According to citypopulationreview, Bishkek is the capital city of Kyrgyzstan and is also the largest city in the country. It is situated in the north-central part of Kyrgyzstan, at an altitude of about 800 meters above sea level. The city is surrounded by rolling hills and mountains, making it one of the most picturesque cities in Central Asia. The city was founded in 1825 as a Russian military fort, and was known as Pishpek until 1926 when it was renamed Frunze after Mikhail Frunze, a Soviet military leader and prominent Bolshevik. In 1991, following Kyrgyzstan’s independence from the Soviet Union, the city was renamed Bishkek. Bishkek has a population of around 900,000 people and is home to many ethnic groups such as Kyrgyz, Russians, Ukrainians, Uzbeks and Tatars. The official language spoken here is Kyrgyz but Russian is also widely spoken due to its history as a former Soviet republic. Bishkek has an interesting mix of cultures which can be seen in its unique architecture; from traditional wooden houses to modern high-rise buildings. There are numerous museums and galleries showcasing the country’s rich history and culture; notable attractions include Ala-Too Square which commemorates those who died during World War II; Osh Bazaar – one of Central Asia’s largest markets; Burana Tower – an 11th century minaret; State History Museum – showcasing artifacts from ancient times through to present day; and Ala Archa National Park – home to some spectacular scenery including glaciers, waterfalls and mountains. The city also hosts several festivals throughout the year including Nowruz (the Persian New Year), Lenin Day (celebrating Vladimir Lenin), Kurman Ait (an agricultural festival) and Nauryz (the celebration of spring). These events provide visitors with an insight into local customs while enjoying traditional music performances or taking part in sports competitions like horseback riding or wrestling matches. In conclusion, Bishkek offers visitors a fascinating insight into this vibrant region with its diverse culture, stunning architecture and rich history. Whether you’re visiting for business or pleasure there’s something for everyone here! Education in Kyrgyzstan is free and compulsory for all children aged 7-15. It is provided by the state and consists of primary, secondary and tertiary levels. The primary level includes 8 years of schooling, while the secondary level consists of 4 years. At the tertiary level, there are universities and other higher education institutions that offer undergraduate and graduate degrees. Most universities in Kyrgyzstan offer courses in a variety of disciplines including medicine, engineering, law and business. In addition to traditional education, there are also vocational schools that provide practical training in specific trades such as carpentry or mechanics. In recent years, Kyrgyzstan has seen an increased focus on quality education with reforms being implemented to improve the quality of teaching and learning at all levels. The government has also placed an emphasis on improving access to information technology resources for students and faculty alike. Check andyeducation for Kyrgyzstan School and Education.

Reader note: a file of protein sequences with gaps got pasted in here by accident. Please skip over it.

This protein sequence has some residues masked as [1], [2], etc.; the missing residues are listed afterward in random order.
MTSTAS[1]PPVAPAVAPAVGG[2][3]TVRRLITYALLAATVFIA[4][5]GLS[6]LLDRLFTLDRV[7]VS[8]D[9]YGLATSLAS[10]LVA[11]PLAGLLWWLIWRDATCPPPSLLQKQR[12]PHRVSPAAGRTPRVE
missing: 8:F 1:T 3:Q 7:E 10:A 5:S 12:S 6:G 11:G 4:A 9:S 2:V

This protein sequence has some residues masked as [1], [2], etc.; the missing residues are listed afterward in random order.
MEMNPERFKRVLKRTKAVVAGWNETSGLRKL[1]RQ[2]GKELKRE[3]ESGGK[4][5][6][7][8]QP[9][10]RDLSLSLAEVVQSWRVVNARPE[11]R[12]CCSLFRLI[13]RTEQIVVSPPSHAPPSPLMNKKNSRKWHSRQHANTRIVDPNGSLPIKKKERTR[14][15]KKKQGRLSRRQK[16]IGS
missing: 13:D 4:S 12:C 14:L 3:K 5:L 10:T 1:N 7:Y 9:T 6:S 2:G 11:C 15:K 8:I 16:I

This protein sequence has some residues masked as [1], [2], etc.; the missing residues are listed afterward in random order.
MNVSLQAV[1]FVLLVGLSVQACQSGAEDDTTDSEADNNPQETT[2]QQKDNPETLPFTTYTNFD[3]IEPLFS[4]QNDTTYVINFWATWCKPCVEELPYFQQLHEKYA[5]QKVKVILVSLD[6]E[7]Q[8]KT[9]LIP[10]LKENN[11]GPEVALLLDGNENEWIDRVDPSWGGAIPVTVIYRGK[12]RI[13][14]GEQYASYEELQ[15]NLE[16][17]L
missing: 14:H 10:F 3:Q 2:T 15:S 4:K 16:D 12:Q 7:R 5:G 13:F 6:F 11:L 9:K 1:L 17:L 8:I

Issyk-Kul is a large alpine lake lying in the Northern Tien Shan between two mountain ranges Kungei Ala-Too and Terskey Ala-Too. This is the second […]